The projector hums to life, backpacks are collectively unzipped and notebooks and laptops are taken out. Word documents are open and pencils are ready.
Students try their best to keep up with the slides and the professor as they frantically transcribe what’s on the board. Hopefully, this will be useful information to take note of and not useless jargon that will never appear on a test or quiz.
Taking notes, a crucial element to academic success at any level beyond middle school is heavily controlled and scrutinized - even in college.
To take notes on paper or with your laptop is often a question many students must answer, yet many professors try to control that decision for students. The professors’ choice normally leans towards the notes being taken on paper with a frequently cited study from the Association Psychological Science that said taking notes on paper leads to the students having better test scores and memory retention. Forcing students to take notes a certain way is exclusionist and takes control of a student’s personal education away from them.
Both laptops and spiral notebooks have their advantages and disadvantages, but the student should be allowed to choose which method they prefer.
Taking paper notes is better for memory. Writing is more effective as a learning tool because it is more difficult; just as the more weight when lifting increases muscle growth, the more struggle when transcribing something increases memory.
Spiral notebooks are also cheap with a simple college-ruled notebook from Dollar General costing less than a dollar.
College students today still choose this approach with many lecture halls full of students jotting down bullet points on notebook paper.
Professors rely mostly on laptops for students to complete and turn in work, and it makes sense that many professors rely solely on Canvas for classwork at Northwest. The Northwest laptop program ensures that every student has access to a usable laptop with full support service and, thus, an avenue to Canvas.
Alongside this, cost, both environmentally and monetarily, convinces most in the class that assignments are best handled online rather than in print form.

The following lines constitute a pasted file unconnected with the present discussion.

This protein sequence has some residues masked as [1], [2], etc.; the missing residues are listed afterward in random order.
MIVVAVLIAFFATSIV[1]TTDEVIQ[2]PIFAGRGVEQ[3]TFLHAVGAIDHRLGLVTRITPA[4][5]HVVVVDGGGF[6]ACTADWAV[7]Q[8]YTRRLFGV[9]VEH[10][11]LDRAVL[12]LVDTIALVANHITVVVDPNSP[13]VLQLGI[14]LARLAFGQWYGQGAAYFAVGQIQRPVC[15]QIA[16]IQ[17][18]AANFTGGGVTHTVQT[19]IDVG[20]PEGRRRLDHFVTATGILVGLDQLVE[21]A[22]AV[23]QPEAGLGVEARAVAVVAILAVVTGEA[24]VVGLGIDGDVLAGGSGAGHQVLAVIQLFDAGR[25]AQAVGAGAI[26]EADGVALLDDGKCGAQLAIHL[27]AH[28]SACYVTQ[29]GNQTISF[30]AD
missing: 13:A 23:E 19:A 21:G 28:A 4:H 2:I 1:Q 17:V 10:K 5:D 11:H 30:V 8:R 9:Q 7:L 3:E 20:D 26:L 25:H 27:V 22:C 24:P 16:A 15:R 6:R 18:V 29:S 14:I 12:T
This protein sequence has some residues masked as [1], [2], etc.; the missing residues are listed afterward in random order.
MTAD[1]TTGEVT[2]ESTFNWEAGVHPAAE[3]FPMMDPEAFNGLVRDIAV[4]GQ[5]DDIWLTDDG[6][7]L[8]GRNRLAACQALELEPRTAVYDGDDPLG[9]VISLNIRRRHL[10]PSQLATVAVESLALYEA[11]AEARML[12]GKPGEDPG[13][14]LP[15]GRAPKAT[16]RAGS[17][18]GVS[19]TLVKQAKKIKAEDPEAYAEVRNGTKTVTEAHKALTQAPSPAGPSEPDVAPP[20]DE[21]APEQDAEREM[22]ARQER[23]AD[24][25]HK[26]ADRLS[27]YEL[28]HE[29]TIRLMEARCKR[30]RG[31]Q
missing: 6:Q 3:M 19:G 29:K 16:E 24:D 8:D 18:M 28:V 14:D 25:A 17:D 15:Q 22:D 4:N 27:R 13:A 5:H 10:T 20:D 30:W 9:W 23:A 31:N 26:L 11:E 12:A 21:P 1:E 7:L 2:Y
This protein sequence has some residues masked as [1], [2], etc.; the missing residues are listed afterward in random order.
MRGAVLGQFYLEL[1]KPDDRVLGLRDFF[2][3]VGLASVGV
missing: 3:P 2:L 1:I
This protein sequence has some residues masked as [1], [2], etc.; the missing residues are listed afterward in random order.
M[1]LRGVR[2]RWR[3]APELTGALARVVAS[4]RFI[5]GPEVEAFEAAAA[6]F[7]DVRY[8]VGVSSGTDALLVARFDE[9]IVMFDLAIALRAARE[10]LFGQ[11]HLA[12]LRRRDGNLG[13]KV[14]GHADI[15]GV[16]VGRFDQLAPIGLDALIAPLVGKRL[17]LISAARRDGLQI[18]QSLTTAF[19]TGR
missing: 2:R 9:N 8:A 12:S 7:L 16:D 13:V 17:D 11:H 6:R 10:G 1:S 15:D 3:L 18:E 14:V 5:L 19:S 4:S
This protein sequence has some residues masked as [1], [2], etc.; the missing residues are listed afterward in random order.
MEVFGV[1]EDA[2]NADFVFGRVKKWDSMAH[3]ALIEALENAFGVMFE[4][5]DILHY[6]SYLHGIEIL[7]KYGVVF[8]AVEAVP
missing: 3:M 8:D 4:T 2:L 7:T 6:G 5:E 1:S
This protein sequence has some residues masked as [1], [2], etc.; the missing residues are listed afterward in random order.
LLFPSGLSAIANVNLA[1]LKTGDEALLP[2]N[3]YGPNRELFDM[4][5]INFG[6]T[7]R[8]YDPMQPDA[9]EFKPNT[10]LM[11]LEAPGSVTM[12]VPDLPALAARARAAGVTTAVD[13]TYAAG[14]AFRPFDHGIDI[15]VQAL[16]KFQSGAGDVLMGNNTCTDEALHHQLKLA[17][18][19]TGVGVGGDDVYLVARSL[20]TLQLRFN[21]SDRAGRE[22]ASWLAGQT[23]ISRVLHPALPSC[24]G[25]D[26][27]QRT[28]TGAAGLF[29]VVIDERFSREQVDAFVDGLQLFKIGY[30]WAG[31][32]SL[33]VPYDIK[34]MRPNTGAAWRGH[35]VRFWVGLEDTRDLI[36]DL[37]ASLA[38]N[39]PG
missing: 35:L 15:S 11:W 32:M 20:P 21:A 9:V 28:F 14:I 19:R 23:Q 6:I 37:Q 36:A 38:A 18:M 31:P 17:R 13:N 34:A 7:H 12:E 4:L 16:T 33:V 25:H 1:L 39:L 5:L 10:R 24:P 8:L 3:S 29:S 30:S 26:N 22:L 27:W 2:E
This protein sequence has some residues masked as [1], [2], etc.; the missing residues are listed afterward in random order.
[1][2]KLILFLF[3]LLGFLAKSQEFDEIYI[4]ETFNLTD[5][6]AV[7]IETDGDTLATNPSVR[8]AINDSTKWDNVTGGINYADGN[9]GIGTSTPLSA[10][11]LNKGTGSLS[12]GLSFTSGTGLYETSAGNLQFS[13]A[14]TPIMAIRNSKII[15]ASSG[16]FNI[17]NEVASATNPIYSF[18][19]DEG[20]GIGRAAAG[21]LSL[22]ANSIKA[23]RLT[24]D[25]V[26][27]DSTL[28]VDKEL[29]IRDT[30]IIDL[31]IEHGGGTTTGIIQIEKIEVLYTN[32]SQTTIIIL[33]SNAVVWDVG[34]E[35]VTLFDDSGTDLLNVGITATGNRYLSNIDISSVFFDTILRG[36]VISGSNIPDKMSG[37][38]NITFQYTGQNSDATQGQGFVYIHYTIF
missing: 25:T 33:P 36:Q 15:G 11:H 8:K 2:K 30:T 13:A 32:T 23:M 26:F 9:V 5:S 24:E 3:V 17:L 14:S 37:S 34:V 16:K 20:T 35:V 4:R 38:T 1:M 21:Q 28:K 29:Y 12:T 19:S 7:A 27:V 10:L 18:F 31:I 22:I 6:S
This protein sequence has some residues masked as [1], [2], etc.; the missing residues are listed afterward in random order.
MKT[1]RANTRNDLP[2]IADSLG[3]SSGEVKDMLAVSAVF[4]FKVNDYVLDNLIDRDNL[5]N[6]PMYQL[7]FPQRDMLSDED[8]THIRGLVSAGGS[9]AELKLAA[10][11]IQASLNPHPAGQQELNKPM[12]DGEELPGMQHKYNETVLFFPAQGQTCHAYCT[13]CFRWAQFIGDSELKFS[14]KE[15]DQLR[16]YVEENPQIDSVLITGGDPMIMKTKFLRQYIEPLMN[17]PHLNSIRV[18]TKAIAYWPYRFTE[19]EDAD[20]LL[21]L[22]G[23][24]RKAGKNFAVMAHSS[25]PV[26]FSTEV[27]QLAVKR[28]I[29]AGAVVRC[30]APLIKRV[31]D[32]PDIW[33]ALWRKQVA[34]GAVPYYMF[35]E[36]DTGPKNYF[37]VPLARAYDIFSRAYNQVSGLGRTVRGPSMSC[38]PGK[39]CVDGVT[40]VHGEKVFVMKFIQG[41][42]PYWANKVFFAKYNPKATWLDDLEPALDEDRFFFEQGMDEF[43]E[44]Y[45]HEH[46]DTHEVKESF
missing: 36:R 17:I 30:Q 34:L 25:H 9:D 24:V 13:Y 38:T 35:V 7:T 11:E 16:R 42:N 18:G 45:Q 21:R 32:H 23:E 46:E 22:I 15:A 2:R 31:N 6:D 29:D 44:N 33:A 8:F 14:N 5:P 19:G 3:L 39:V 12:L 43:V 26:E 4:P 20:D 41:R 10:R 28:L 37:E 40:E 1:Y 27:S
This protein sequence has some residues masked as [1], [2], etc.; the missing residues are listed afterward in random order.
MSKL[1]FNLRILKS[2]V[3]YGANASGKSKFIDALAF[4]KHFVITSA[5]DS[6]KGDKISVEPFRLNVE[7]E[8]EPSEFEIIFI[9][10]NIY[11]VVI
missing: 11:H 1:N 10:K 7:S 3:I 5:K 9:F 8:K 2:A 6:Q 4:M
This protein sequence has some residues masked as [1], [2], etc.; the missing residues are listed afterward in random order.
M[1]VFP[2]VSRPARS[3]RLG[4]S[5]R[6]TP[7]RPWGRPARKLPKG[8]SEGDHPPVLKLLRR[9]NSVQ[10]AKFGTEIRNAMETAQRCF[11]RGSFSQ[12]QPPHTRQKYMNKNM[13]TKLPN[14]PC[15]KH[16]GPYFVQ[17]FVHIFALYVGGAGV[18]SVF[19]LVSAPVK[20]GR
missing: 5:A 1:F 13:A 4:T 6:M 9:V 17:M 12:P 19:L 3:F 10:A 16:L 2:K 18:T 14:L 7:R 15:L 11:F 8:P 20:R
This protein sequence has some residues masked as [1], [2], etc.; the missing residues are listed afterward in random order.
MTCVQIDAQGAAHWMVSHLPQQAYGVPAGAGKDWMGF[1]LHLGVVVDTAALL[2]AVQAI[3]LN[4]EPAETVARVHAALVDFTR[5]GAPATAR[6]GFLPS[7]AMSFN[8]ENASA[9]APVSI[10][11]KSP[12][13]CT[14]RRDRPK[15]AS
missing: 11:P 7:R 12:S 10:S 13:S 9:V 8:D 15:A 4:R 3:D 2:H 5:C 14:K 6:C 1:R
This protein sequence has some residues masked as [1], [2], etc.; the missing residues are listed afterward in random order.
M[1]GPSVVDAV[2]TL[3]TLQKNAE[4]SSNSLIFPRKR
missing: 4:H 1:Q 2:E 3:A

For the aforementioned reasons, many students want their notes in the same place as their assignments for ease and convenience.
Another reason to choose to type over handwriting is speed. A 2011 study from Advance for Occupational Therapy Practitioners in occupational therapy found that adults write an average of 14 words per minute. The average typing speed is between 38 to 40 words per minute according to statistics gathered from users of a popular typing test on Live Chat Inc..
This is clearly evidence that people type faster than they write which is why many students choose to type notes in order to keep up with lectures. Students are also utilizing the tool that is included with tuition at Northwest, and that is provided to benefit their education.
An argument against notes being taken on a laptop is the obvious array of distractions that are present with a laptop, not only for the user themselves but those around them. If a student is distracting others with their laptop, then, by all means, ban that student from taking notes on a laptop but not everyone else.
As great as it would be if the world was “High School Musical,” we are not “all in this together.” Education is oftentimes individual, and blanket rules made to stop one person from being distracted don’t benefit the group.
At the end of the day, the burden for education falls on the students, not the professor.
Taking proper notes, showing up to class and turning in assignments are all things that will make or break a student’s education and are entirely up to that individual. Whether they were forced to take notes on paper or not will not be the reason students do not graduate; it will be the work that they were willing to put into their education.